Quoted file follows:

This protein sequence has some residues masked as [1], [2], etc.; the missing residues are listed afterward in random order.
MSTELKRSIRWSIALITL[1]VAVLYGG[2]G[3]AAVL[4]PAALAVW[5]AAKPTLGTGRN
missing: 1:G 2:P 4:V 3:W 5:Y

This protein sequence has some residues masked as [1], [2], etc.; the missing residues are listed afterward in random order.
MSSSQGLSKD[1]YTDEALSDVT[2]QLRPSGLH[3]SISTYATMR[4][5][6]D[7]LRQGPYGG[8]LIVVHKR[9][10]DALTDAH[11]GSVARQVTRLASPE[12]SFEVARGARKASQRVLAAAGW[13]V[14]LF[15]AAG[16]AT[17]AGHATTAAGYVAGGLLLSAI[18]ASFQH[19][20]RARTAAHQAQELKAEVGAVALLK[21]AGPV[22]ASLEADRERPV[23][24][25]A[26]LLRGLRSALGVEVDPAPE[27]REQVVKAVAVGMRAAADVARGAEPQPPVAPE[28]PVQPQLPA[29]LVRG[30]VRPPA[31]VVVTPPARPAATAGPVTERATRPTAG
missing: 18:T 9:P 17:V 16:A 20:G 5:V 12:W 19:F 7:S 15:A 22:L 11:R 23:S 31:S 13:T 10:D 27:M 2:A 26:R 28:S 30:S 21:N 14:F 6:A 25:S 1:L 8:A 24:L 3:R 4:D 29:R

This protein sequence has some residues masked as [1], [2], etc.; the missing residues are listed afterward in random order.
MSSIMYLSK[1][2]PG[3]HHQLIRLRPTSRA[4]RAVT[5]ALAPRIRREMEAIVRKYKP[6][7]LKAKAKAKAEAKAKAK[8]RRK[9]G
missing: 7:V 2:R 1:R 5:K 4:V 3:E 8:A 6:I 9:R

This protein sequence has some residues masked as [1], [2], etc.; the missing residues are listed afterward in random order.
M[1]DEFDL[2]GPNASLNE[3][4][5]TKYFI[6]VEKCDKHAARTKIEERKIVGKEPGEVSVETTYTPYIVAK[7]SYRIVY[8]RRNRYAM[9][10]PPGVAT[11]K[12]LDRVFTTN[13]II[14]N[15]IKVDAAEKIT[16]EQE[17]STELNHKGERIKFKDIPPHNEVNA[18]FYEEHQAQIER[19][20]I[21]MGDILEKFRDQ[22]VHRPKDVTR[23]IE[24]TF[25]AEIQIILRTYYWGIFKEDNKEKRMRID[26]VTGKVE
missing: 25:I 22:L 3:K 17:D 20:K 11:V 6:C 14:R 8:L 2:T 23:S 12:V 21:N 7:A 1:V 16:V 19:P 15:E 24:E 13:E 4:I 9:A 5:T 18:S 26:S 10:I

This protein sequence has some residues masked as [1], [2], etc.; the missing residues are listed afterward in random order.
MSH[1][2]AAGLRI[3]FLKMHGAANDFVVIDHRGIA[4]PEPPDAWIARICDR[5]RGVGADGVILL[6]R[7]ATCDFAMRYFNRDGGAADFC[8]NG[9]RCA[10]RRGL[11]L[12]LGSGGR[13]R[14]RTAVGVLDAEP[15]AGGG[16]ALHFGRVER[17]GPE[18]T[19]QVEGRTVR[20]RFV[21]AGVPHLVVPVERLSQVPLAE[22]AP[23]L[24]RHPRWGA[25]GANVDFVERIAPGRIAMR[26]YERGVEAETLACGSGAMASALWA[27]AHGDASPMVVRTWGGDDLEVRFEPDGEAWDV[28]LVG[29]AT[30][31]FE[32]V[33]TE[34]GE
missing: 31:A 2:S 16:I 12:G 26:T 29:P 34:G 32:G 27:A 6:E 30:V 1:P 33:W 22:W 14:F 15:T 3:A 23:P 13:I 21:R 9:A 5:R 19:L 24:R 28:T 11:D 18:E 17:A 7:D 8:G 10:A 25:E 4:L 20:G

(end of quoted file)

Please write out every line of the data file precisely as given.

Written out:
This protein sequence has some residues masked as [1], [2], etc.; the missing residues are listed afterward in random order.
MSTELKRSIRWSIALITL[1]VAVLYGG[2]G[3]AAVL[4]PAALAVW[5]AAKPTLGTGRN
missing: 1:G 2:P 4:V 3:W 5:Y

This protein sequence has some residues masked as [1], [2], etc.; the missing residues are listed afterward in random order.
MSSSQGLSKD[1]YTDEALSDVT[2]QLRPSGLH[3]SISTYATMR[4][5][6]D[7]LRQGPYGG[8]LIVVHKR[9][10]DALTDAH[11]GSVARQVTRLASPE[12]SFEVARGARKASQRVLAAAGW[13]V[14]LF[15]AAG[16]AT[17]AGHATTAAGYVAGGLLLSAI[18]ASFQH[19][20]RARTAAHQAQELKAEVGAVALLK[21]AGPV[22]ASLEADRERPV[23][24][25]A[26]LLRGLRSALGVEVDPAPE[27]REQVVKAVAVGMRAAADVARGAEPQPPVAPE[28]PVQPQLPA[29]LVRG[30]VRPPA[31]VVVTPPARPAATAGPVTERATRPTAG
missing: 18:T 9:P 17:V 16:A 20:G 5:V 12:W 19:F 7:S 15:A 22:L 11:R 23:S 31:S 13:T 10:D 27:M 2:A 26:R 28:S 30:S 21:N 14:F 6:A 25:S 1:L 8:A 24:L 3:R 4:D 29:R

This protein sequence has some residues masked as [1], [2], etc.; the missing residues are listed afterward in random order.
MSSIMYLSK[1][2]PG[3]HHQLIRLRPTSRA[4]RAVT[5]ALAPRIRREMEAIVRKYKP[6][7]LKAKAKAKAEAKAKAK[8]RRK[9]G
missing: 7:V 2:R 1:R 5:K 4:V 3:E 8:A 6:I 9:R

This protein sequence has some residues masked as [1], [2], etc.; the missing residues are listed afterward in random order.
M[1]DEFDL[2]GPNASLNE[3][4][5]TKYFI[6]VEKCDKHAARTKIEERKIVGKEPGEVSVETTYTPYIVAK[7]SYRIVY[8]RRNRYAM[9][10]PPGVAT[11]K[12]LDRVFTTN[13]II[14]N[15]IKVDAAEKIT[16]EQE[17]STELNHKGERIKFKDIPPHNEVNA[18]FYEEHQAQIER[19][20]I[21]MGDILEKFRDQ[22]VHRPKDVTR[23]IE[24]TF[25]AEIQIILRTYYWGIFKEDNKEKRMRID[26]VTGKVE
missing: 25:I 22:L 3:K 17:D 20:K 11:V 6:C 14:R 8:L 2:T 23:S 12:V 21:N 7:A 1:V 16:V 19:P 15:E 24:E 13:E 4:I 9:A 5:T 18:S 26:S 10:I

This protein sequence has some residues masked as [1], [2], etc.; the missing residues are listed afterward in random order.
MSH[1][2]AAGLRI[3]FLKMHGAANDFVVIDHRGIA[4]PEPPDAWIARICDR[5]RGVGADGVILL[6]R[7]ATCDFAMRYFNRDGGAADFC[8]NG[9]RCA[10]RRGL[11]L[12]LGSGGR[13]R[14]RTAVGVLDAEP[15]AGGG[16]ALHFGRVER[17]GPE[18]T[19]QVEGRTVR[20]RFV[21]AGVPHLVVPVERLSQVPLAE[22]AP[23]L[24]RHPRWGA[25]GANVDFVERIAPGRIAMR[26]YERGVEAETLACGSGAMASALWA[27]AHGDASPMVVRTWGGDDLEVRFEPDGEAWDV[28]LVG[29]AT[30][31]FE[32]V[33]TE[34]GE
missing: 31:A 2:S 16:I 12:G 26:T 29:P 34:G 32:G 27:A 6:E 30:V 1:P 33:W 22:W 14:F 15:T 3:A 23:P 13:I 21:R 9:A 5:R 19:L 24:R 28:T 11:D 18:E 17:A 7:D 8:G 10:A 25:E 4:L 20:G